Incline resident recalls September 11, 2001

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A decade has elapsed since terrorists under the banner of al-Qaida perpetrated the single worst attack on American soil since Pearl Harbor.

Incline Village is thousands of miles removed from the scene of those horrific developments; nevertheless, one resident carries haunting memories of the confusion, fear, valor and resolve that emerged in himself and his compatriots in reaction to the four coordinated suicide missions that resulted in the collapse of the World Trade Center's twin towers, severe damage and loss of life at the Pentagon in Arlington, Va., and the crash of United Airlines Flight 93.

Michael Durand, an Incline Village resident for nearly two years, has served in the U.S. military with distinction for more than 30 years. Joining the U.S. Army just shy of his 25th birthday, Durand flew with the famed 82nd Airborne, his duties including repeatedly jumping out of airplanes hurling through the atmosphere above the earth's surface.

After training exercises in Panama and Montana, Durand joined Officer Candidate School with the intention of establishing a full and rewarding Army career, which is exactly what he accomplished - and then some, as he successfully endured the qualification course for U.S. Army Special Forces and became a Green Beret.

On Sept. 11, 2001, Durand was working in the Crystal City office building - used as satellite offices for the Pentagon - in Arlington, Va.

"It was a day just like any other," he said. "I lived a couple of miles from where I worked, so I would ride my bicycle to work."

Durand was not working as a member of Special Forces in 2001; instead, he was working under a colonel in the regular core. He was filing paperwork at about 8:50 a.m., when a subordinate poked his head in the doorway and said, "You had better come to the conference room."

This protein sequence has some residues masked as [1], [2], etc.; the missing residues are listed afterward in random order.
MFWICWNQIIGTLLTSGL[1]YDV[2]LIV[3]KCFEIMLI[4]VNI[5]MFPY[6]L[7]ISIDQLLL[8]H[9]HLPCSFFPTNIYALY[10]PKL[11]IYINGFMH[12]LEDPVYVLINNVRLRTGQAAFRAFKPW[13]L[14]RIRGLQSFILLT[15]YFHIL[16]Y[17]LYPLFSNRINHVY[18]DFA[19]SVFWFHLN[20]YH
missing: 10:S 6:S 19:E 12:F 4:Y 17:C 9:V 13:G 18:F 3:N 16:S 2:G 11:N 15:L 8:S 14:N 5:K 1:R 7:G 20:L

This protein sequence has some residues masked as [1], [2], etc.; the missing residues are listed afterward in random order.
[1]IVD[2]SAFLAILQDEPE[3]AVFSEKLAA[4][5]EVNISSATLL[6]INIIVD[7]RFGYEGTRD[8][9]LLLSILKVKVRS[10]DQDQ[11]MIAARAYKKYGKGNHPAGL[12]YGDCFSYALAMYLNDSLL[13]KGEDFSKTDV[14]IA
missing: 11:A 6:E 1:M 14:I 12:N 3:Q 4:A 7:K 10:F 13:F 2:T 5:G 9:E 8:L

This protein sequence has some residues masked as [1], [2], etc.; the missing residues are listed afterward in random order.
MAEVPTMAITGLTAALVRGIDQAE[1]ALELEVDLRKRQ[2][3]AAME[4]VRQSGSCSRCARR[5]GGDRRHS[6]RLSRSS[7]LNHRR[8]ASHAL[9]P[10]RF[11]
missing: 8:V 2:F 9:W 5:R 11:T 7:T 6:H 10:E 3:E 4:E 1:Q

Durand said he could tell by the inflection in the man's voice that something was wrong. He walked down the hall, entered the room and like most Americans that morning, settled in front of the television to watch the events unfold.

However, Durand's special forces training immediately alerted him to the fact something was amiss. While many Americans who watched the first tower burning may have surmised the incident was a terrible mistake by an errant pilot, Durand said he knew the World Trade Center was not on any flight path that involved New York area airports.

"I thought it was intentional," he said. "Then when the second tower was hit, I knew we were under attack."

Durand said he and others in the building then heard an explosion at roughly 9:37 a.m. at the nearby Pentagon. Rushing over to the side of the building where the Department of Defense was visible, Durand and others could see billows of black smoke emerging from the badly damaged building.

"I immediately went to see my superior officer and asked him to send everybody home," Durand said. "We were on the 11th floor of a building that is entirely encased in glass. Should something have happened we would have been cut to ribbons - all of us."

Durand's superior hesitated, wondering if he was vested with enough authority to send hundreds of employees home; Durand didn't demur, however, immediately telling the eight people serving under his command to go home.

"I was not married and had no kids, so I stayed to answer phones and help out any way that I could," he said.

Durand commended his fellow compatriots for their steely resolve and aplomb in the hours that followed.

"I didn't see any panic," he said. "There was a lot of experienced Army men and women in that building, and they were as calm as you would expect from career Army people."

The world has changed irrevocably since that day, Durand said. It's changed the way people travel, obviously, but more importantly, the way they view the world and its multiple and varied dangers.

"The world is a scarier place now," he said. "It's even a scarier place than when the (Berlin Wall) was up in 1989. At least then, we knew who the enemy was, and the Army spent much of its efforts to prepare for a Russian invasion. But these extremists now, they don't believe in the sanctity of life. They believe that blowing themselves up is a path to salvation. I just don't know how you fight an enemy like that."

Despite, Durand's reservations, he believes the U.S. military has continued to fight the good fight.

"If I had a new pair of knees, I'd sign up for another 30 years," he said. "Our soldiers are so focused, so well-trained. They put comrades and country above themselves and they are serious about it. They believe in the ethic of subjugating themselves for the greater good."


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